CINCINNATI (FOX19) - According to the Ohio Department of Health, there are 18,027 cases and 975 deaths due to COVID-19 in the state.
Ohio Governor Mike DeWine had announced that 4.1 million pieces of PPE had been sent to local EMA’s across the state. On Thursday, he spoke about PPE in corrections facilities.
According to DeWine, the state has delivered more than 1.1 million of pieces of PPE that included 108,000 N95 masks, 256,000 gloves, 684,000 procedure masks, 10,000 provider gowns and 100,000 cloth masks for inmates.
“Our corrections employees at state prisons are on the front line every day, and we want to do what we can to help keep them safe,” he said.
Annette Chambers-Smith, the director of the Ohio Department of Rehabilitation and Correction, said their pandemic plan was created in 2009.
She says ODRC has implemented safeguards for inmates, including increasing hygiene products and sanitation materials, offering cloth face coverings and preventing intermingling between inmate cohorts.
Social distancing measures have also been implemented by expanding housing units into prison chapels and gyms.
“Ohio was the first state to do mass testing. We did this in three facilities. We learned valuable information from this that is helping us move our plan forward as we do testing,” she said.
Dr. Michael Para with OSU said the mass testing was a critical step.
“A large number were positive, but what is amazing is how many people were positive and had no symptoms at all. They were feeling fine,” he said.
Mass testing at the Marion Correctional Institution, for example, revealed that approximately 96 percent of inmates who tested positive for COVID-19 were asymptomatic, Chambers-Smith added.
Para said clinicians looked at what they had found and they are now testing the people who were negative to see if they have turned positive.
“Going forward we are going to test specific individuals who are showing symptoms, who are being released, etc.,” he said. “By testing inmates on release, we can notify local health departments whether or not a person is COVID-19 positive.”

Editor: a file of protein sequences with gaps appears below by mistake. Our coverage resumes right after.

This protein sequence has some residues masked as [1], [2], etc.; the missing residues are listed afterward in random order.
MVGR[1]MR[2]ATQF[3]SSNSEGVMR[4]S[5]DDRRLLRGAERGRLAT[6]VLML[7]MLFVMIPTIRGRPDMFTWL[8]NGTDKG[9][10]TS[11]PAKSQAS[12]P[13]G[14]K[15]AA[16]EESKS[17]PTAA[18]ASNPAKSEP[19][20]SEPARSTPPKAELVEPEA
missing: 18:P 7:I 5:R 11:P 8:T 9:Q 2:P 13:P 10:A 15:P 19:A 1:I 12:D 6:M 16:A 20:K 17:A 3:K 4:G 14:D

On Thursday, DeWine asked the state’s departments of education and health to issue guidance for schools to follow as they celebrate the class of 2020.
“When we look at whether to hold a graduation... social distancing must be first and foremost,” he said.
The Ohio Department of Education and the Ohio Department of Health recommends the following:
- Virtual graduation ceremonies (preferred)
- Drive-in ceremonies where students drive to a designated location at a designated time to get their diplomas
- An outdoor event with 10 people or less at a time, who are socially distanced, where a graduate can receive his or her diploma
“Ohio has 612 school districts. Each school district must work with their local health department to make sure that their plan is in accordance with public health guidelines to deal with the pandemic,” DeWine said.
Of equal concern is graduation parties, he said.
“This is tough this year, and I would ask people to remember - graduation parties can pose as much - or more - of a risk as a graduation. Our guidelines are no more than 10 people,” DeWine said.
A phased-in reopening of Ohio will begin in May, DeWine announced on Monday.
Starting on May 1, Gov. DeWine says healthcare services can begin to reopen:
- All health procedures or operations that do not require overnight stays can be performed
- Dental procedures can resume
On May 4, construction, manufacturing, and distribution can begin but need to follow strict guidelines
Also on May 4, general office environments can reopen:
- Governor asks businesses to continue having employees work from home if possible.
Consumer and retail services can reopen on May 12.
- Every retail service will also have to follow strict guidelines put in place.
“To businesses that are planning to open prior to May 12: We’re trying to phase openings in. We’re trying to continue to buy us some time so that we don’t have the curve going straight up again. We would say if you open up early, it’s a mistake. We hope people will follow the law,” DeWine said.
DeWine said though they will not mandate face-coverings, business owners can still require customers to wear masks.
“Though it is not a mandate, wearing a face-covering in retail locations is clearly in the best interest of all Ohioans. This gives added protection to others. When you wear a mask, you are protecting those around you from possibly getting sick," he said.
Face coverings will still be required for employees unless it is not advisable by a healthcare professional, goes against industry best practices, or is not permitted by federal or state laws and regulations.
Daily testing numbers are also expected to increase week-by-week in May, DeWine pointed out on Monday.
ODH estimates 14,725 daily tests starting on May 6.
Three weeks later, ODH estimates daily testing amounts to be at 22,275 tests.
“Things are opening up, but we still have to be careful. COVID-19 is out there, it’s not going away for a while. We’re going to do innovative things with testing and tracing - but the way it spreads is the same,” DeWine said.